UofL News: How do you spend your free time?

Lori Gonzalez: Randy and I are serial remodelers. We are currently working on our third house renovation. The kitchen and living room are completed and the bathrooms are up next. This is our third remodel and I must admit, I hope it is our last.

Our son, Clay is a musician and composer, so by extension, we are music lovers. We enjoyed going to his performances when he was an undergraduate and master’s student. He broadened our exposure to many different types of music. Our tastes run from the beautiful Bluegrass music of Kentucky to alternative rock.  Two of our favorites are John Prine and the Avett Brothers.

I enjoy baking although I am not a master baker. We just finished watching every season of the Great British Baking Show and the amateur bakers put me to shame. Their creations made me realize I’m really not a baker, I just put things in the oven and hope they turn out!

UofL News: Are you a candidate to be the permanent president?

Lori Gonzalez: Since becoming interim president, I have been working to ensure the campus moves forward and that important initiatives continue and are successful. I will spend time reflecting on the position and whether I can add value in this role and then decide about applying for the permanent position. It was an honor to be tapped for the interim role and right now I’m focused on doing my best to lead our campus forward.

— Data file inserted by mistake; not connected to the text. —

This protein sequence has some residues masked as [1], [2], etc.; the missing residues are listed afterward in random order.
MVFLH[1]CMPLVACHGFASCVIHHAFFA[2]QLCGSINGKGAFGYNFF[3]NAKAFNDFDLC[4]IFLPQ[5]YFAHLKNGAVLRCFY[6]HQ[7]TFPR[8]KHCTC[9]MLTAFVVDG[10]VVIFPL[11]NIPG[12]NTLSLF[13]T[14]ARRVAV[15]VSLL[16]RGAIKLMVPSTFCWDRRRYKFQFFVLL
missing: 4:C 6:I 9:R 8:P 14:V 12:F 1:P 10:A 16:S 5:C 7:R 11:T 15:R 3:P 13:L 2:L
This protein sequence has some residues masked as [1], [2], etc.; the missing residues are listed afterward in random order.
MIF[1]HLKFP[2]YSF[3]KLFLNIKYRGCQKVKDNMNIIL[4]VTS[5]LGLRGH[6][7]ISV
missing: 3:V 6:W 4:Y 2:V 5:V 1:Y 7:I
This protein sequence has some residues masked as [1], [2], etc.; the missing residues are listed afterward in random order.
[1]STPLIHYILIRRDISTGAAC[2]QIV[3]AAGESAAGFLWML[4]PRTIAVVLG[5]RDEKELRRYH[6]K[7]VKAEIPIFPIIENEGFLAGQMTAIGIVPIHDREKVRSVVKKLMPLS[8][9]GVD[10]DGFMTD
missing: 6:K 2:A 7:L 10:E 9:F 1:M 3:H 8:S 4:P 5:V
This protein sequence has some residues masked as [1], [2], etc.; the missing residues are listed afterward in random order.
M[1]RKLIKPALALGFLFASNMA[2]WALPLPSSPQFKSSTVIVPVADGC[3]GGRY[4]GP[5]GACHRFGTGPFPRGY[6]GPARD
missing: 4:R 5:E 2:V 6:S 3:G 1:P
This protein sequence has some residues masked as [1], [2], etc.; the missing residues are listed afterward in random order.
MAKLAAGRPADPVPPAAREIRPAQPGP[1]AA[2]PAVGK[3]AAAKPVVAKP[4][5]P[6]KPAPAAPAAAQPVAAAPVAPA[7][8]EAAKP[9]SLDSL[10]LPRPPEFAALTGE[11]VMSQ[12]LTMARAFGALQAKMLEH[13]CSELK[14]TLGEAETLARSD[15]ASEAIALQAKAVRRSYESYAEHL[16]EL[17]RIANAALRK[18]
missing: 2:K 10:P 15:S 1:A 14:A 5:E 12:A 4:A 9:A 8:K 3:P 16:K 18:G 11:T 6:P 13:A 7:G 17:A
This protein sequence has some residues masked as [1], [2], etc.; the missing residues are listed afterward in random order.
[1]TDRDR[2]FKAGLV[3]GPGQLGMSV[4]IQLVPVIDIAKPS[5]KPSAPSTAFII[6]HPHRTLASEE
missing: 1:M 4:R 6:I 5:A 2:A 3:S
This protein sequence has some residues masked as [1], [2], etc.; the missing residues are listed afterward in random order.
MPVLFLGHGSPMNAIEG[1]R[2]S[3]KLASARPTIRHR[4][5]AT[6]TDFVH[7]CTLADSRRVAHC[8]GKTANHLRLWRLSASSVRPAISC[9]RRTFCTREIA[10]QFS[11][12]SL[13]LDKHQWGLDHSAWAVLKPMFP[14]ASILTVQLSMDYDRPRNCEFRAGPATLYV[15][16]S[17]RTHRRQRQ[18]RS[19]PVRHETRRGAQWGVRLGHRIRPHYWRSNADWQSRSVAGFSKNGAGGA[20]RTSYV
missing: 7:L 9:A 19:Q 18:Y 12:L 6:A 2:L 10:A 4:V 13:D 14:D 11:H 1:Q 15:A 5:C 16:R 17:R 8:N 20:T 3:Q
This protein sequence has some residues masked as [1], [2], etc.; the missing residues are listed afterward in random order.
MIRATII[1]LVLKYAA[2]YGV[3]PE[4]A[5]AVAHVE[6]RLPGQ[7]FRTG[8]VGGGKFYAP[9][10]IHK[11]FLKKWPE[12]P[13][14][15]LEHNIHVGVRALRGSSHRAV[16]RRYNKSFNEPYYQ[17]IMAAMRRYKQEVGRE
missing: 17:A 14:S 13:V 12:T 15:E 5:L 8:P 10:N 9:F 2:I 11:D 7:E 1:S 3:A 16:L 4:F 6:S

UofL News: Any other messages you want to share with the Cardinal community?

Lori Gonzalez: UofL is a catalyst for engagement, economic development and the creation of future leaders. I believe in UofL and will spend my time articulating the value of higher education to the state and the value of an education at UofL specifically. In the next few months, we will be working on spreading the amazing story of UofL to national audiences in ways we haven’t done before. This campaign will help extend our current Here and Beyond new branding initiative. 

John Drees is a 35-year veteran in the Office of Communications and Marketing. As vice president, communications and marketing, he works closely with the president, provost and other senior administrators, oversees the Office of Communications and Marketing, including media relations, marketing and brand, broadcast, social media, internal communication, crisis communication, visitor services and special events and activities. A former sports editor for the Voice Newspapers, he was a regular contributor to a variety of publications, including the Kentucky Sports Report and the Courier-Journal. A poor but enthusiastic golfer, he is an avid Cardinal sports fan. He also loves the Detroit Lions, so pity him.